Respondent also contends that the trial court's determinations that he was unwilling and unfit to care for D.C. were an abuse of discretion. The public guardian and the State respond that the issue is moot because respondent concedes that he was unable to care for D.C. as the result of his incarceration.
Section 2-27(1) of the Juvenile Court Act (705 ILCS 405/2-27(1) (West 2000)) provides:
"If the court determines and puts in writing the factual basis supporting the determination of whether the parents, guardian, or legal custodian of a minor adjudged a ward of the court are unfit or are unable *** to care for, protect, train or discipline the minor or are unwilling to do so, *** the court may at [the dispositional] hearing and at any later point:
(d) commit the minor to the Department of Children and Family Services for care and service ***." (Emphasis added.) 705 ILCS 404/2-27(1) (West 2000).
This issue of mootness and the proper interpretation section 2-27(1) was addressed in In re Lakita B., 297 Ill. App. 3d 985 (1998). In Lakita B. the trial court found that the respondent mother was unable and unfit to care for the minor. The respondent did not challenge the trial court's finding that she was unable to care for the minor and the reviewing court held that she had waived the issue on appeal. Lakita B., 297 Ill. App. 3d at 991-92. The reviewing court examined the language of section 2-27 of the Act and concluded:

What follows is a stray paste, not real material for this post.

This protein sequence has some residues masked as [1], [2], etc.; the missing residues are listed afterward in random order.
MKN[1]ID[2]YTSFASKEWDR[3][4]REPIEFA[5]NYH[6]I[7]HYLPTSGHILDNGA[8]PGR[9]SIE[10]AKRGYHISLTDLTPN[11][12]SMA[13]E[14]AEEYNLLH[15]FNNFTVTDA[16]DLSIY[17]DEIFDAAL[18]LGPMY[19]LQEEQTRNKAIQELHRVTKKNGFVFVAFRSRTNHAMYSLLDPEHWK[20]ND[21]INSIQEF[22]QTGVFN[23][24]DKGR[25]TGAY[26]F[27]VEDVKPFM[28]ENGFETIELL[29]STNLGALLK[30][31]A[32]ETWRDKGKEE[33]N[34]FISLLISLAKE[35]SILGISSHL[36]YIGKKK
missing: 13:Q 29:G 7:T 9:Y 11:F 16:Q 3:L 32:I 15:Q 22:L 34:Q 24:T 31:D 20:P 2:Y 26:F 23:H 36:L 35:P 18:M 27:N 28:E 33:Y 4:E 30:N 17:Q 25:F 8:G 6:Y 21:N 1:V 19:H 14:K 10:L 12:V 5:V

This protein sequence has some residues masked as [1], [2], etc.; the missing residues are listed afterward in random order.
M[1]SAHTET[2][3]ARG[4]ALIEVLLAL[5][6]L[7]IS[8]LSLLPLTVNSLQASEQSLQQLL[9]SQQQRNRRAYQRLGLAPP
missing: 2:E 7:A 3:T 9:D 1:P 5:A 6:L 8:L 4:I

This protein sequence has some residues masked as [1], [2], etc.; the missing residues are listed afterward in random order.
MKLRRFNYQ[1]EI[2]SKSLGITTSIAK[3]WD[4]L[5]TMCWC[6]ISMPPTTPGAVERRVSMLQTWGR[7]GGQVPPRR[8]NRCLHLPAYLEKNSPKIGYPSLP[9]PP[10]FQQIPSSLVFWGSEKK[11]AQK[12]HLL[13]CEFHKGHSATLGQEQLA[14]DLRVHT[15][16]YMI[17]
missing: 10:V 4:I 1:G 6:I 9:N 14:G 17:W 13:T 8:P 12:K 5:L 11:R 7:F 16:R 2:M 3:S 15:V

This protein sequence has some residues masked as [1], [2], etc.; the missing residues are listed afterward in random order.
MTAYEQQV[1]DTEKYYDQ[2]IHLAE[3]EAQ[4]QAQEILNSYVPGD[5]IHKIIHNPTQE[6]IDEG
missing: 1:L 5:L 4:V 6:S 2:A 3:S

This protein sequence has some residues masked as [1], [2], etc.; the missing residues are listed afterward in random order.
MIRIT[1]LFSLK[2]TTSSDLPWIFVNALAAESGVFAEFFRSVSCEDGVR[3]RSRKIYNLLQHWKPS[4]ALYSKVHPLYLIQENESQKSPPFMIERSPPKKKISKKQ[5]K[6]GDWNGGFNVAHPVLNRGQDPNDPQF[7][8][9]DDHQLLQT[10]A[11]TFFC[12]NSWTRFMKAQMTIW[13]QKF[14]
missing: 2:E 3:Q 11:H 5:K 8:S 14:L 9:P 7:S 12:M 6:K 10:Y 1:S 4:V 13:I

"By wording the terms in the disjunctive, the legislature intended that custody of a minor can be taken away from a natural parent if that parent is adjudged to be either unfit or unable or unwilling." (Emphasis in original.) Lakita B., 297 Ill. App. 3d at 992.
The reviewing court concluded that, because the trial court's unable finding was sufficient to support its judgment, the issue of the trial court's additional finding that the respondent was unfit was moot. Lakita B., 297 Ill. App. 3d at 992-93.
In the case before us, the issues of the trial court's unfit and unable findings are similarly moot. Respondent concedes that, because he was incarcerated, he was unable to care for D.C. This finding alone is sufficient to support the trial court's order placing D.C. in DCFS custody. Even if we determined that the trial court erred when it found respondent unfit and unwilling to care for D.C., that determination would have no effect on the trial court's judgment. Therefore, the issue is moot and we need not, and will not, consider whether the trial court properly determined that respondent was unfit or unwilling to care for D.C.
For the foregoing reasons, the judgment of the circuit court of Cook County is affirmed.
McNULTY, and COUSINS, JJ., concur.